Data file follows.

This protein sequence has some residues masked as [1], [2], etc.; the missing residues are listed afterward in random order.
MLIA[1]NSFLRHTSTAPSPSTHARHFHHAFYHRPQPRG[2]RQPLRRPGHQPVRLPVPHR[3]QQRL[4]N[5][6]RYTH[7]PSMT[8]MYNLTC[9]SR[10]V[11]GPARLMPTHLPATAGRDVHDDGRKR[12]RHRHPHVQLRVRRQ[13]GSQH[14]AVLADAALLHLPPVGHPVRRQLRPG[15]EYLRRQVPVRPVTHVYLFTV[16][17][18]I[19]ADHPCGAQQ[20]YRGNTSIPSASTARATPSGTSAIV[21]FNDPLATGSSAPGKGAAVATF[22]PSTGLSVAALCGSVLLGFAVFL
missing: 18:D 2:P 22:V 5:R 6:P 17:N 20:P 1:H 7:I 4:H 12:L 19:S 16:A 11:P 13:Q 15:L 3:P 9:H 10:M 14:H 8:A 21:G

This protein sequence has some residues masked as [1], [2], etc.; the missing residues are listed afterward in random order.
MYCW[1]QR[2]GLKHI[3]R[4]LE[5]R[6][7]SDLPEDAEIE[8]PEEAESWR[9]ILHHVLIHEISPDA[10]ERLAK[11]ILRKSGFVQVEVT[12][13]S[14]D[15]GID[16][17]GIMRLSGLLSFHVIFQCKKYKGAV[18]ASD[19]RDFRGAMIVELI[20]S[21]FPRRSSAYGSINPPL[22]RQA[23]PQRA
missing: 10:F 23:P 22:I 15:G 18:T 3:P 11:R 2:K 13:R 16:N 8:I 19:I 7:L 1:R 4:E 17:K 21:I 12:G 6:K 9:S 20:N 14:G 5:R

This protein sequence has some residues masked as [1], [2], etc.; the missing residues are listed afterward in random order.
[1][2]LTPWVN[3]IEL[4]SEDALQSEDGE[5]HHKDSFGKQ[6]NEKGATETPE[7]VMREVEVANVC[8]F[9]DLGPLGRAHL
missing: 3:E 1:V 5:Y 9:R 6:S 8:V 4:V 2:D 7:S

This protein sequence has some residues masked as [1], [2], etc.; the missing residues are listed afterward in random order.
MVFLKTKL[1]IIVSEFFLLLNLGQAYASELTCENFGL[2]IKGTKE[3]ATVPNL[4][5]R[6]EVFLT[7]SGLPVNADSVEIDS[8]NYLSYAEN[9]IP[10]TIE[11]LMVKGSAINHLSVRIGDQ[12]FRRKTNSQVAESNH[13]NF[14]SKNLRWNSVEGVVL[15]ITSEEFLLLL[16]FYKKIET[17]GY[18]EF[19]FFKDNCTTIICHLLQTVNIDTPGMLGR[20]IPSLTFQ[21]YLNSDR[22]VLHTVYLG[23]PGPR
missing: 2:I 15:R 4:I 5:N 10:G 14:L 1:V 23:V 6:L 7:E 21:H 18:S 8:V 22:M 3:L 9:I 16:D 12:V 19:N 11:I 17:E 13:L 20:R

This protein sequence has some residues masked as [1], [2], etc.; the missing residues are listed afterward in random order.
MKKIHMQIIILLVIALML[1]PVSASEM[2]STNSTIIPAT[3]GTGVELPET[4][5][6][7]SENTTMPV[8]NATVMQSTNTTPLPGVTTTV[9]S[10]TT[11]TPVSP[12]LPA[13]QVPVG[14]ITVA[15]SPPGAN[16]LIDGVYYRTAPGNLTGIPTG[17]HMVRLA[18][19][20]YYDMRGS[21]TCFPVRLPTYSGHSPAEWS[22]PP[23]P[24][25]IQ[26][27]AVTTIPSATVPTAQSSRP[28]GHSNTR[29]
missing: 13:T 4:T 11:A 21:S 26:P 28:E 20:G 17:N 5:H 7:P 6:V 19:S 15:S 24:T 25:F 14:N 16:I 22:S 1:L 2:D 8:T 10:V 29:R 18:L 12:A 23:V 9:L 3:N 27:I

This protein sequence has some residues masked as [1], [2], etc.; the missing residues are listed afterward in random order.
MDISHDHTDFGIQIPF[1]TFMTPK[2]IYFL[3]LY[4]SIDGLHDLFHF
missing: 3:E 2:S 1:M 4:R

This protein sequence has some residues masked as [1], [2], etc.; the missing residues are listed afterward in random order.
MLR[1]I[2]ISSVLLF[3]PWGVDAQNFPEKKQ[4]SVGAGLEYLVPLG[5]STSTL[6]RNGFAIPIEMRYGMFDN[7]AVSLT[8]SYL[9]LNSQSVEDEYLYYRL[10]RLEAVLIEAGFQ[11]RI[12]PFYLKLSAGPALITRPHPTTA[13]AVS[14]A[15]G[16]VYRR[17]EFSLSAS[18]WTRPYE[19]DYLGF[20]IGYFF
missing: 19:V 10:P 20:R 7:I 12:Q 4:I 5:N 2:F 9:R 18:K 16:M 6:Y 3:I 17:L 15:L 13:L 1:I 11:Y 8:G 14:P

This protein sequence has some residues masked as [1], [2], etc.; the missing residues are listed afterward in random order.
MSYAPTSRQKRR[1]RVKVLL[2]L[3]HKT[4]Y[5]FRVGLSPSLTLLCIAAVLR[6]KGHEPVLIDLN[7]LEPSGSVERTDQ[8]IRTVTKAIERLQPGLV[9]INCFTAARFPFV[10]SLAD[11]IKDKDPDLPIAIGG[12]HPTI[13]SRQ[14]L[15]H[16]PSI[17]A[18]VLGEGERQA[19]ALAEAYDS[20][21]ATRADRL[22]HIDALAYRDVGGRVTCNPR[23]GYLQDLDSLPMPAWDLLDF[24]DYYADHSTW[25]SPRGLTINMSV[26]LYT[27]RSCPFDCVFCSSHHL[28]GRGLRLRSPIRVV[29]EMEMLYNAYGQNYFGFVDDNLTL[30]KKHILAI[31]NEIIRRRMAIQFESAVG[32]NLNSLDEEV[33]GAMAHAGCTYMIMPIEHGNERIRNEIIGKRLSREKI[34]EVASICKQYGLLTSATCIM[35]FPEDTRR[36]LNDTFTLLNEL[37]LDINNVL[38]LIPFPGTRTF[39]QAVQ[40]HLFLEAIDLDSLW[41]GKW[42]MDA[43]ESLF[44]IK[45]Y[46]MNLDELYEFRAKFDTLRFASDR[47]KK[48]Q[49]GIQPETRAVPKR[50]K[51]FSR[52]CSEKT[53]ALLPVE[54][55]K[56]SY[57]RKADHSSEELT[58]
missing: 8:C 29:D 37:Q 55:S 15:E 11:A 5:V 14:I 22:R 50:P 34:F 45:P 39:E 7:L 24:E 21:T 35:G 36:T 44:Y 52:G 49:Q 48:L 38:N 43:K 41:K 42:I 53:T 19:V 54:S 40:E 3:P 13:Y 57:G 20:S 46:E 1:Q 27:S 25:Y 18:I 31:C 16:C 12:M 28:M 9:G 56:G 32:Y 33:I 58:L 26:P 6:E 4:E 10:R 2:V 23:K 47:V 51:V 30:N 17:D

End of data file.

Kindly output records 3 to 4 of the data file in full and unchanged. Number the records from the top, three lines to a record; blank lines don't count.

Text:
This protein sequence has some residues masked as [1], [2], etc.; the missing residues are listed afterward in random order.
[1][2]LTPWVN[3]IEL[4]SEDALQSEDGE[5]HHKDSFGKQ[6]NEKGATETPE[7]VMREVEVANVC[8]F[9]DLGPLGRAHL
missing: 3:E 1:V 5:Y 9:R 6:S 8:V 4:V 2:D 7:S

This protein sequence has some residues masked as [1], [2], etc.; the missing residues are listed afterward in random order.
MVFLKTKL[1]IIVSEFFLLLNLGQAYASELTCENFGL[2]IKGTKE[3]ATVPNL[4][5]R[6]EVFLT[7]SGLPVNADSVEIDS[8]NYLSYAEN[9]IP[10]TIE[11]LMVKGSAINHLSVRIGDQ[12]FRRKTNSQVAESNH[13]NF[14]SKNLRWNSVEGVVL[15]ITSEEFLLLL[16]FYKKIET[17]GY[18]EF[19]FFKDNCTTIICHLLQTVNIDTPGMLGR[20]IPSLTFQ[21]YLNSDR[22]VLHTVYLG[23]PGPR
missing: 2:I 15:R 4:I 5:N 10:G 14:L 1:V 23:V 6:L 7:E 21:H 18:S 8:V 22:M 3:L 9:I 16:D 12:V 19:N 11:I 17:E 13:L 20:R